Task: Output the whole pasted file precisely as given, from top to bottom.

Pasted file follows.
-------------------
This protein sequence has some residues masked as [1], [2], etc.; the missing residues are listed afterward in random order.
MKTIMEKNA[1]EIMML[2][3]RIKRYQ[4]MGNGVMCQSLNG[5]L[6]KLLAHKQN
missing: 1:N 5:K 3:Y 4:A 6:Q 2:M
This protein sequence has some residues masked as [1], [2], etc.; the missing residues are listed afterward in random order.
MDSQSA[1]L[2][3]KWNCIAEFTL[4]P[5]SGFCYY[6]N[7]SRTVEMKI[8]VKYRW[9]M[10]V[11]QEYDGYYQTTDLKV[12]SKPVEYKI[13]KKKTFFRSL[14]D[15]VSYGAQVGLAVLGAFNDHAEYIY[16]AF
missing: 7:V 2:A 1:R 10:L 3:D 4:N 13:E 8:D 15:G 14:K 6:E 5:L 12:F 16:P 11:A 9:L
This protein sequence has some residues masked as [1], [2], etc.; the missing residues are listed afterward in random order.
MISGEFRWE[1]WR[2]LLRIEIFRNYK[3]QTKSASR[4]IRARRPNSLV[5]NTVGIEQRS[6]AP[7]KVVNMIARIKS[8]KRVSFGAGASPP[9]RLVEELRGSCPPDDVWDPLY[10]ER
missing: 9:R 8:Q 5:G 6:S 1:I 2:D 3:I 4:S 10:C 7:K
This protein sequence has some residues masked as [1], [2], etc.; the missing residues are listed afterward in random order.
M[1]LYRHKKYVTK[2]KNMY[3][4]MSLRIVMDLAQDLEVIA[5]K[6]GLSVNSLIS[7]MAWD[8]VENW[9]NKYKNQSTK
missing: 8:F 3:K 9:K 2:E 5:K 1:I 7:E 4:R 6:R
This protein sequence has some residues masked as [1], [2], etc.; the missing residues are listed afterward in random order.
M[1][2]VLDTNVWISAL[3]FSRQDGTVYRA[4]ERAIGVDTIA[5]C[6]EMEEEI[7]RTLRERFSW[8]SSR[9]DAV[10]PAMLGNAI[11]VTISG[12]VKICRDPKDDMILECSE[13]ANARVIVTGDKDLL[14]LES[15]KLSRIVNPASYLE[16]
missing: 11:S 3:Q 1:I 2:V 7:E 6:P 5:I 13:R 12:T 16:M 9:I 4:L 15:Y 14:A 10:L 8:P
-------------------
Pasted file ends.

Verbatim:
This protein sequence has some residues masked as [1], [2], etc.; the missing residues are listed afterward in random order.
MKTIMEKNA[1]EIMML[2][3]RIKRYQ[4]MGNGVMCQSLNG[5]L[6]KLLAHKQN
missing: 1:N 5:K 3:Y 4:A 6:Q 2:M
This protein sequence has some residues masked as [1], [2], etc.; the missing residues are listed afterward in random order.
MDSQSA[1]L[2][3]KWNCIAEFTL[4]P[5]SGFCYY[6]N[7]SRTVEMKI[8]VKYRW[9]M[10]V[11]QEYDGYYQTTDLKV[12]SKPVEYKI[13]KKKTFFRSL[14]D[15]VSYGAQVGLAVLGAFNDHAEYIY[16]AF
missing: 7:V 2:A 1:R 10:L 3:D 4:N 13:E 8:D 15:G 14:K 6:E 5:L 12:F 16:P 11:A 9:L
This protein sequence has some residues masked as [1], [2], etc.; the missing residues are listed afterward in random order.
MISGEFRWE[1]WR[2]LLRIEIFRNYK[3]QTKSASR[4]IRARRPNSLV[5]NTVGIEQRS[6]AP[7]KVVNMIARIKS[8]KRVSFGAGASPP[9]RLVEELRGSCPPDDVWDPLY[10]ER
missing: 9:R 8:Q 5:G 6:S 1:I 2:D 3:I 4:S 10:C 7:K
This protein sequence has some residues masked as [1], [2], etc.; the missing residues are listed afterward in random order.
M[1]LYRHKKYVTK[2]KNMY[3][4]MSLRIVMDLAQDLEVIA[5]K[6]GLSVNSLIS[7]MAWD[8]VENW[9]NKYKNQSTK
missing: 8:F 3:K 9:K 2:E 5:K 1:I 7:E 4:R 6:R
This protein sequence has some residues masked as [1], [2], etc.; the missing residues are listed afterward in random order.
M[1][2]VLDTNVWISAL[3]FSRQDGTVYRA[4]ERAIGVDTIA[5]C[6]EMEEEI[7]RTLRERFSW[8]SSR[9]DAV[10]PAMLGNAI[11]VTISG[12]VKICRDPKDDMILECSE[13]ANARVIVTGDKDLL[14]LES[15]KLSRIVNPASYLE[16]
missing: 11:S 3:Q 1:I 2:V 7:E 6:P 5:I 13:R 12:T 16:M 9:I 4:L 15:Y 14:A 10:L 8:P